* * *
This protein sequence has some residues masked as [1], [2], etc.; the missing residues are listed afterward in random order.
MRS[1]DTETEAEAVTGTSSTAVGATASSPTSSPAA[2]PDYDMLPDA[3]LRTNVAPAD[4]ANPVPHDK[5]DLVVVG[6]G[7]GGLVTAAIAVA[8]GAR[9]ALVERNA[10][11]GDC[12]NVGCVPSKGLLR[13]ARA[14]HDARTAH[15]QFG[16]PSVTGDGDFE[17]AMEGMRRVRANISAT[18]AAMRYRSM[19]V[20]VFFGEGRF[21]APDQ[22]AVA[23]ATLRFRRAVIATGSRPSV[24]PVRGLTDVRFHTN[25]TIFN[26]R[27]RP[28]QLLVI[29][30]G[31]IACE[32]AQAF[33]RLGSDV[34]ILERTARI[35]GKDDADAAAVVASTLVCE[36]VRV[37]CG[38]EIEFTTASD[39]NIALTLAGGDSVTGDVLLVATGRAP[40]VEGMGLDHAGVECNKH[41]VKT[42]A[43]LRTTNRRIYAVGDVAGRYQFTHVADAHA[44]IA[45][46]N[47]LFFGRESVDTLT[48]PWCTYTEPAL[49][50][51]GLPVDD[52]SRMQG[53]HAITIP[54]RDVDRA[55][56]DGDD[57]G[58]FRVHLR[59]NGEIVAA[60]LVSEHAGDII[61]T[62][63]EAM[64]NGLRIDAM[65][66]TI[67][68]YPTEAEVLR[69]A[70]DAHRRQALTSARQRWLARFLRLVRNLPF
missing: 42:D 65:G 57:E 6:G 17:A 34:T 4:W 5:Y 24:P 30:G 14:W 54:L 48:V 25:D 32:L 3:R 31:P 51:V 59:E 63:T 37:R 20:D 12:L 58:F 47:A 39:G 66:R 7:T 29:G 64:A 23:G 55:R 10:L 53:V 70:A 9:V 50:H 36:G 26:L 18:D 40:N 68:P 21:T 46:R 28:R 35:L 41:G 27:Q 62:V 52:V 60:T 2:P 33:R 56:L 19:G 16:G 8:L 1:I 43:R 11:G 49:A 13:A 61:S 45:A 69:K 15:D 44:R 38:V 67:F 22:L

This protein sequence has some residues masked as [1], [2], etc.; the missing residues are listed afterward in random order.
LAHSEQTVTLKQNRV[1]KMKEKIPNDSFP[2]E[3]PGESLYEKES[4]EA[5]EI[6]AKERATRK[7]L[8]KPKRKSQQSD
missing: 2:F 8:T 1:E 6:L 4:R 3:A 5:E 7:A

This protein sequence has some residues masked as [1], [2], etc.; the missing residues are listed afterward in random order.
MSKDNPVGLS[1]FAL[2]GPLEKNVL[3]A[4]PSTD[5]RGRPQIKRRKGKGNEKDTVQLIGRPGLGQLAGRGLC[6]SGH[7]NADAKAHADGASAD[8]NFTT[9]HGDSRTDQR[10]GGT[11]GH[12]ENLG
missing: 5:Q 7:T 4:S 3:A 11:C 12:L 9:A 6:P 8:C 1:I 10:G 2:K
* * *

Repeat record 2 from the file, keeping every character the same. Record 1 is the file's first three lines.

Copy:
This protein sequence has some residues masked as [1], [2], etc.; the missing residues are listed afterward in random order.
LAHSEQTVTLKQNRV[1]KMKEKIPNDSFP[2]E[3]PGESLYEKES[4]EA[5]EI[6]AKERATRK[7]L[8]KPKRKSQQSD
missing: 2:F 8:T 1:E 6:L 4:R 3:A 5:E 7:A